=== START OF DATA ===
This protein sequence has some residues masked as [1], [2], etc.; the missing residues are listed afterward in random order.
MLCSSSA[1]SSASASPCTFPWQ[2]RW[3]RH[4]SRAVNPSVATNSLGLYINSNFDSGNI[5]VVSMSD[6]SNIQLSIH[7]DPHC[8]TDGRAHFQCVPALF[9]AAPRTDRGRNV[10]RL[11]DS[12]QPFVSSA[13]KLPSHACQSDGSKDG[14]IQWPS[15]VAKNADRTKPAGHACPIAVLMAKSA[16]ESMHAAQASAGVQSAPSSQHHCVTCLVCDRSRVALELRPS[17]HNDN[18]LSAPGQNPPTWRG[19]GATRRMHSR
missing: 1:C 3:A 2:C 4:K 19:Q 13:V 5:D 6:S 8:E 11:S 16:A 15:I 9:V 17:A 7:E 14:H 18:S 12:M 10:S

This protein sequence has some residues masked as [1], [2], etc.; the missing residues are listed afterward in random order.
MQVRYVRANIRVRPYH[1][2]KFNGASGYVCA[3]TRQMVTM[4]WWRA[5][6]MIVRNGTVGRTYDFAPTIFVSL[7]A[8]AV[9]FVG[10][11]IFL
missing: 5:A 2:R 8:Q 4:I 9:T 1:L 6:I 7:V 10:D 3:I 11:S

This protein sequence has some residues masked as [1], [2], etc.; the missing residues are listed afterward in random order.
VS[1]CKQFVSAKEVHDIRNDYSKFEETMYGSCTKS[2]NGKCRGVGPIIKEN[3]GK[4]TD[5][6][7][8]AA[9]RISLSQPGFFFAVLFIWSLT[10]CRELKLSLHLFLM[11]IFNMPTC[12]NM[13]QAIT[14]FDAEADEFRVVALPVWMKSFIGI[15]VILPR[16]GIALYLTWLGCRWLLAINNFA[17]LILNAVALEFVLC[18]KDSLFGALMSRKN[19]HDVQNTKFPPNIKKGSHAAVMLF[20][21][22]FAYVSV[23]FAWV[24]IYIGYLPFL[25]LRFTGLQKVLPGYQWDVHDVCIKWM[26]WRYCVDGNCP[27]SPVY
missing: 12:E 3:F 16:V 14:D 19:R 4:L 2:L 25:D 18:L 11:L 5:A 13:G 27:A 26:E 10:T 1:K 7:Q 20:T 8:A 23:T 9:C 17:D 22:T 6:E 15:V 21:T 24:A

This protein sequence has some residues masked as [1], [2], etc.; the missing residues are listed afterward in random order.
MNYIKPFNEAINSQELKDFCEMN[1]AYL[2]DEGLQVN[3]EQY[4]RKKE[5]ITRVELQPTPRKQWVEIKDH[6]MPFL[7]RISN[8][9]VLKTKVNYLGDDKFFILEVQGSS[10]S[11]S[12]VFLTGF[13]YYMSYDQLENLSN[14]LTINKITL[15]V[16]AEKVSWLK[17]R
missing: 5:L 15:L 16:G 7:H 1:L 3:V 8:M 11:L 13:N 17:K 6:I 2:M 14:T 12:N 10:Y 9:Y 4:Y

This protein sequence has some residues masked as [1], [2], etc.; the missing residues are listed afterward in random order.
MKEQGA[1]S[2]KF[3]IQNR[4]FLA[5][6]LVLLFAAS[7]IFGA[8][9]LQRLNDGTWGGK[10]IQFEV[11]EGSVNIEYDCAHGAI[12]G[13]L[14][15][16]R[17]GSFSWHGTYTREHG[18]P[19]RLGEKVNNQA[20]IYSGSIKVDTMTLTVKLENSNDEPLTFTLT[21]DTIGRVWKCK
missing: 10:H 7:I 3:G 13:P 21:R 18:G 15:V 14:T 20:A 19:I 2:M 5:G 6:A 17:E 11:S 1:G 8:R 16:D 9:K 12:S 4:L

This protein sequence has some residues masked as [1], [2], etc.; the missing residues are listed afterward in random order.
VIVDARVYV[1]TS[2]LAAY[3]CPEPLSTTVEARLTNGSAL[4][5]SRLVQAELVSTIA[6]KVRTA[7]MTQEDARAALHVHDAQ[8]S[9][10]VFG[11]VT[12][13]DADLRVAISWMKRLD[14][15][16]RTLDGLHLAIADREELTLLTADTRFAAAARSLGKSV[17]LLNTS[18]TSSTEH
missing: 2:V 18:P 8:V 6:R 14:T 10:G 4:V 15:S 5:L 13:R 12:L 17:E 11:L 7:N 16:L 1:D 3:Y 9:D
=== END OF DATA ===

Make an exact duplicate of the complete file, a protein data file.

This protein sequence has some residues masked as [1], [2], etc.; the missing residues are listed afterward in random order.
MLCSSSA[1]SSASASPCTFPWQ[2]RW[3]RH[4]SRAVNPSVATNSLGLYINSNFDSGNI[5]VVSMSD[6]SNIQLSIH[7]DPHC[8]TDGRAHFQCVPALF[9]AAPRTDRGRNV[10]RL[11]DS[12]QPFVSSA[13]KLPSHACQSDGSKDG[14]IQWPS[15]VAKNADRTKPAGHACPIAVLMAKSA[16]ESMHAAQASAGVQSAPSSQHHCVTCLVCDRSRVALELRPS[17]HNDN[18]LSAPGQNPPTWRG[19]GATRRMHSR
missing: 1:C 3:A 2:C 4:K 19:Q 13:V 5:D 6:S 8:E 11:S 16:A 15:I 9:V 17:A 7:E 14:H 18:S 12:M 10:S

This protein sequence has some residues masked as [1], [2], etc.; the missing residues are listed afterward in random order.
MQVRYVRANIRVRPYH[1][2]KFNGASGYVCA[3]TRQMVTM[4]WWRA[5][6]MIVRNGTVGRTYDFAPTIFVSL[7]A[8]AV[9]FVG[10][11]IFL
missing: 5:A 2:R 8:Q 4:I 9:T 1:L 6:I 7:V 10:D 3:I 11:S

This protein sequence has some residues masked as [1], [2], etc.; the missing residues are listed afterward in random order.
VS[1]CKQFVSAKEVHDIRNDYSKFEETMYGSCTKS[2]NGKCRGVGPIIKEN[3]GK[4]TD[5][6][7][8]AA[9]RISLSQPGFFFAVLFIWSLT[10]CRELKLSLHLFLM[11]IFNMPTC[12]NM[13]QAIT[14]FDAEADEFRVVALPVWMKSFIGI[15]VILPR[16]GIALYLTWLGCRWLLAINNFA[17]LILNAVALEFVLC[18]KDSLFGALMSRKN[19]HDVQNTKFPPNIKKGSHAAVMLF[20][21][22]FAYVSV[23]FAWV[24]IYIGYLPFL[25]LRFTGLQKVLPGYQWDVHDVCIKWM[26]WRYCVDGNCP[27]SPVY
missing: 12:E 3:F 16:V 14:D 19:R 4:L 2:L 25:D 18:L 11:L 5:A 13:G 27:A 26:E 10:T 1:K 7:Q 20:T 8:A 23:T 9:C 17:D 22:T 6:E 15:V 21:T 24:A

This protein sequence has some residues masked as [1], [2], etc.; the missing residues are listed afterward in random order.
MNYIKPFNEAINSQELKDFCEMN[1]AYL[2]DEGLQVN[3]EQY[4]RKKE[5]ITRVELQPTPRKQWVEIKDH[6]MPFL[7]RISN[8][9]VLKTKVNYLGDDKFFILEVQGSS[10]S[11]S[12]VFLTGF[13]YYMSYDQLENLSN[14]LTINKITL[15]V[16]AEKVSWLK[17]R
missing: 5:L 15:L 16:G 7:H 1:L 3:V 8:M 11:L 13:N 17:K 6:I 2:M 14:T 12:N 10:Y 9:Y 4:Y

This protein sequence has some residues masked as [1], [2], etc.; the missing residues are listed afterward in random order.
MKEQGA[1]S[2]KF[3]IQNR[4]FLA[5][6]LVLLFAAS[7]IFGA[8][9]LQRLNDGTWGGK[10]IQFEV[11]EGSVNIEYDCAHGAI[12]G[13]L[14][15][16]R[17]GSFSWHGTYTREHG[18]P[19]RLGEKVNNQA[20]IYSGSIKVDTMTLTVKLENSNDEPLTFTLT[21]DTIGRVWKCK
missing: 10:H 7:I 3:G 13:P 21:R 18:G 15:V 14:T 20:A 19:I 2:M 5:G 6:A 17:E 11:S 1:G 8:R 16:D 9:K 12:S 4:L

This protein sequence has some residues masked as [1], [2], etc.; the missing residues are listed afterward in random order.
VIVDARVYV[1]TS[2]LAAY[3]CPEPLSTTVEARLTNGSAL[4][5]SRLVQAELVSTIA[6]KVRTA[7]MTQEDARAALHVHDAQ[8]S[9][10]VFG[11]VT[12][13]DADLRVAISWMKRLD[14][15][16]RTLDGLHLAIADREELTLLTADTRFAAAARSLGKSV[17]LLNTS[18]TSSTEH
missing: 2:V 18:P 8:V 6:R 14:T 10:G 4:V 15:S 5:L 13:R 12:L 17:E 11:L 7:N 16:L 1:D 3:Y 9:D